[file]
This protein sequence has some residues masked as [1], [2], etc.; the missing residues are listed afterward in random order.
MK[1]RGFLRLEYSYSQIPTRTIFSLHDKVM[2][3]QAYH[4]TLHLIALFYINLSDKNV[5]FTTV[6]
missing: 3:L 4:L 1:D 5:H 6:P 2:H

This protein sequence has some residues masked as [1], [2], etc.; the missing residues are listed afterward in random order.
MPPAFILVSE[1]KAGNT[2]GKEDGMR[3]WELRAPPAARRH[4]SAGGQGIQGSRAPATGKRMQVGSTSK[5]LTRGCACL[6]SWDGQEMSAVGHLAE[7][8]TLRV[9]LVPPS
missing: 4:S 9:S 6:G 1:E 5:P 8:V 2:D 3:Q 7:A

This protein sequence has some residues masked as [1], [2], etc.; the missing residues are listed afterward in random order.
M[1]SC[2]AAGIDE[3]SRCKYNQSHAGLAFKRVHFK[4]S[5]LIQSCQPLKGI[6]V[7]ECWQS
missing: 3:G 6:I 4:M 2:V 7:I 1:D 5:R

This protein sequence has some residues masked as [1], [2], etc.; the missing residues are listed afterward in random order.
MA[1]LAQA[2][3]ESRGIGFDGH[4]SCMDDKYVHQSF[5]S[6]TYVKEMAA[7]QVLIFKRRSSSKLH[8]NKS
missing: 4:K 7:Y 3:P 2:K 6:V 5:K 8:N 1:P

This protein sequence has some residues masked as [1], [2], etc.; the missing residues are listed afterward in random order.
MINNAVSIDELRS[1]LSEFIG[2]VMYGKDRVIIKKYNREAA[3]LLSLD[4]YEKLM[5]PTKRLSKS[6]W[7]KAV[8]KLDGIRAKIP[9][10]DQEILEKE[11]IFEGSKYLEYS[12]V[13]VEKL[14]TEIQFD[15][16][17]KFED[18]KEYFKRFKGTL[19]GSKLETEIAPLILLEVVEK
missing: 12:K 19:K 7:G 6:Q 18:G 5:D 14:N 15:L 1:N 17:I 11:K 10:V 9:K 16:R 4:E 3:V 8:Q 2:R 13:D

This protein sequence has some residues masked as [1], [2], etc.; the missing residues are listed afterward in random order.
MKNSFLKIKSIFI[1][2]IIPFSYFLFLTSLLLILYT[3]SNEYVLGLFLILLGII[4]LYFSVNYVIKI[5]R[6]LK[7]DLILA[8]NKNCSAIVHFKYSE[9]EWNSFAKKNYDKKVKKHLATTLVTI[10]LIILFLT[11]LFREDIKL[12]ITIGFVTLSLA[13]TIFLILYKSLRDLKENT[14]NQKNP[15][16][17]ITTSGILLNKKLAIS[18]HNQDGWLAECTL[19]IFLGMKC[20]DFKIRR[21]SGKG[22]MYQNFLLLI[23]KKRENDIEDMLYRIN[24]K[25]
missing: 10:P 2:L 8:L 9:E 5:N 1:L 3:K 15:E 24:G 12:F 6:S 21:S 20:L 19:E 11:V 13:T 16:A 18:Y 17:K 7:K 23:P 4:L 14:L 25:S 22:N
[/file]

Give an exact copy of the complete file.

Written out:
This protein sequence has some residues masked as [1], [2], etc.; the missing residues are listed afterward in random order.
MK[1]RGFLRLEYSYSQIPTRTIFSLHDKVM[2][3]QAYH[4]TLHLIALFYINLSDKNV[5]FTTV[6]
missing: 3:L 4:L 1:D 5:H 6:P 2:H

This protein sequence has some residues masked as [1], [2], etc.; the missing residues are listed afterward in random order.
MPPAFILVSE[1]KAGNT[2]GKEDGMR[3]WELRAPPAARRH[4]SAGGQGIQGSRAPATGKRMQVGSTSK[5]LTRGCACL[6]SWDGQEMSAVGHLAE[7][8]TLRV[9]LVPPS
missing: 4:S 9:S 6:G 1:E 5:P 8:V 2:D 3:Q 7:A

This protein sequence has some residues masked as [1], [2], etc.; the missing residues are listed afterward in random order.
M[1]SC[2]AAGIDE[3]SRCKYNQSHAGLAFKRVHFK[4]S[5]LIQSCQPLKGI[6]V[7]ECWQS
missing: 3:G 6:I 4:M 2:V 7:I 1:D 5:R

This protein sequence has some residues masked as [1], [2], etc.; the missing residues are listed afterward in random order.
MA[1]LAQA[2][3]ESRGIGFDGH[4]SCMDDKYVHQSF[5]S[6]TYVKEMAA[7]QVLIFKRRSSSKLH[8]NKS
missing: 4:K 7:Y 3:P 2:K 6:V 5:K 8:N 1:P

This protein sequence has some residues masked as [1], [2], etc.; the missing residues are listed afterward in random order.
MINNAVSIDELRS[1]LSEFIG[2]VMYGKDRVIIKKYNREAA[3]LLSLD[4]YEKLM[5]PTKRLSKS[6]W[7]KAV[8]KLDGIRAKIP[9][10]DQEILEKE[11]IFEGSKYLEYS[12]V[13]VEKL[14]TEIQFD[15][16][17]KFED[18]KEYFKRFKGTL[19]GSKLETEIAPLILLEVVEK
missing: 12:K 19:K 7:G 6:Q 18:G 5:D 14:N 15:L 1:N 17:I 11:K 10:V 9:K 16:R 4:E 3:V 8:Q 2:R 13:D

This protein sequence has some residues masked as [1], [2], etc.; the missing residues are listed afterward in random order.
MKNSFLKIKSIFI[1][2]IIPFSYFLFLTSLLLILYT[3]SNEYVLGLFLILLGII[4]LYFSVNYVIKI[5]R[6]LK[7]DLILA[8]NKNCSAIVHFKYSE[9]EWNSFAKKNYDKKVKKHLATTLVTI[10]LIILFLT[11]LFREDIKL[12]ITIGFVTLSLA[13]TIFLILYKSLRDLKENT[14]NQKNP[15][16][17]ITTSGILLNKKLAIS[18]HNQDGWLAECTL[19]IFLGMKC[20]DFKIRR[21]SGKG[22]MYQNFLLLI[23]KKRENDIEDMLYRIN[24]K[25]
missing: 10:P 2:L 8:L 9:E 5:N 1:L 3:K 15:E 24:G 12:F 6:S 21:S 20:L 19:E 11:V 13:T 16:A 18:Y 17:K 7:K 23:P 4:L 14:L 25:S 22:N